I am lucky that, thanks to your genius, Mr Gray—
Don’t overdo it.
—I have a bit of time left to spend talking about the specific comments that have been made, which have been extremely helpful and interesting. My hon. Friend the Member for Southport was absolutely right to encourage us to look at rural areas as well as cities. He painted an almost garden of Eden-like picture of life in Southport, where people stroll airily from flower shows to comedy festivals to air shows, while striking a mean four iron on Royal Birkdale. I thought that an exquisite moment in his speech. He rightly highlighted the importance of railway, the stronger towns fund and the freeports, which he will know we have announced, and from which the north could benefit hugely in this competition.
The hon. Member for Weaver Vale (Mike Amesbury) is no longer in his place but I thought that he was right to focus on devolution, which I touched on in earlier remarks. The point about the capillaries and arteries of infrastructure was well made by my right hon. Friend the Member for Tatton (Esther McVey). My right hon. Friend the Member for Elmet and Rothwell (Alec Shelbrooke) was absolutely right to focus on the short, medium and long term. As he will know, one of the great unsung heroes of transport policy over the last few years has been Sir Rod Eddington. His report was very much about managing smaller schemes—often enormously important and not to be forgotten—that move people, particularly in suburbs and areas of large volumes of traffic, by rail, road or other means, and it was absolutely right.
My right hon. Friend’s call for a new Rhine system of navigation in the north was optimistic, but I respect the intent and energy behind it. My hon. Friend the Member for Leigh (James Grundy) was right to pick up on light rail. When I was in the Department for Transport, we did a consultation on light rail, which has such great potential. It is extremely inexpensive compared with some of the heavier rail alternatives, and it could be a beautiful new industry for the UK to develop. We have a tremendous amount of relevant skills in the supply chain, and I very much look forward to hearing more about that from colleagues.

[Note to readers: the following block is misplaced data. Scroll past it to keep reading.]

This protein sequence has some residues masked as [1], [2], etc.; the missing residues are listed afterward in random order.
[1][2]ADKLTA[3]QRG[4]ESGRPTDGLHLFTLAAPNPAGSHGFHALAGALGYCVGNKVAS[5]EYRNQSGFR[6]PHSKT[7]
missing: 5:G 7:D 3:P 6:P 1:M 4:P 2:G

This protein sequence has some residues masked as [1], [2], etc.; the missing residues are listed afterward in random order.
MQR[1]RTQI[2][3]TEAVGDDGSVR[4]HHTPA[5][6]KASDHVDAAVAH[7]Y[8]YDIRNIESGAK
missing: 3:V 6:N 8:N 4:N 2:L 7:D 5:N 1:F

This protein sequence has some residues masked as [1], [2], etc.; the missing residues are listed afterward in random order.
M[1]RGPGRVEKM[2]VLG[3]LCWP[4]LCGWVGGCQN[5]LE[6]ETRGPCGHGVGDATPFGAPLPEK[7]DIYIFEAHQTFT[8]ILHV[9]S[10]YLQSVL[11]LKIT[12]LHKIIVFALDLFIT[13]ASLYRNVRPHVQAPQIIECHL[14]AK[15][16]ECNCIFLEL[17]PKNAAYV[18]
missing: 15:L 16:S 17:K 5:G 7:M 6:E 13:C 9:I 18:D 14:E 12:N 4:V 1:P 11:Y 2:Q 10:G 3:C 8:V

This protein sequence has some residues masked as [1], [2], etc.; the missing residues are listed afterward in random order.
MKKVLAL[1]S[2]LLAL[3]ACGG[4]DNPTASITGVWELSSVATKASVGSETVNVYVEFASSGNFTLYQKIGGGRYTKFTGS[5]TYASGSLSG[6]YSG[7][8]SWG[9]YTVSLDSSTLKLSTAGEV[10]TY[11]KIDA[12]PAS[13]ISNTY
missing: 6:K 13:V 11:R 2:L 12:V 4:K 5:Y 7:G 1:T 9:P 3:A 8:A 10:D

If my right hon. Friend will indulge me for one second, we have had a good debate and many colleagues have participated. I just want to put on the record that some of our colleagues have been unable to contribute. For example, my hon. Friend the hon. Member for Pudsey (Stuart Andrew), who was unable to take part due to his commitments, is equally involved in infrastructure in the north, and his ambitions are there. I just want to get on the record that many colleagues in the north were unable to take part—I am sure the Minister will have responded to them—but they are as important in this conversation as the rest of us.
My right hon. Friend is absolutely right. The unheard voices are as important as the voices in the room. Of course, as he knows, my door remains absolutely open for them at any point, in this debate or otherwise.
My dear friend the hon. Member for Blackpool North and Cleveleys rightly raised the point about BCRs, which is an important technical point and they should not be abused. There is a certain art and craft to effective valuation assessment. The centre for it across Government is in the Department for Transport rather than in the Treasury. We have a great deal of respect for the work that they do there, although there is a very high level of understanding of industry in the Treasury, in a way that has not always been true. That means we get a better client relationship between the two sides, or a better interaction between the Ministries, the Departments, and the centre.
My hon. Friend the Member for Sedgefield (Paul Howell) raised the idea of a funding pot for MPs, which I have to say raises all kinds of worries in me. We have been there before in our history some 100 years ago, so I am a little bit nervous about that, but the idea that there should be significant political leadership in making choices, and accountability for that, is absolutely right. I think the stronger accounts fund is rather a good way of tying those elements together, so I do not disagree with him about that.
My hon. Friend the Member for Bury South (Christian Wakeford) talked about infrastructure of the mind, as I would call it. Skills are so important, but so easy to forget, and only to focus on transport, and he was absolutely right about that. I commend to him the work of the new university we are setting up in Hereford, which does exactly that. The importance of cultural infrastructure was mentioned by my hon. Friend the Member for North West Durham (Mr Holden). I hope I have said enough to recognise the contributions otherwise made, so rather than overrun, I will allow my dear friend the Member for Southport to close the debate.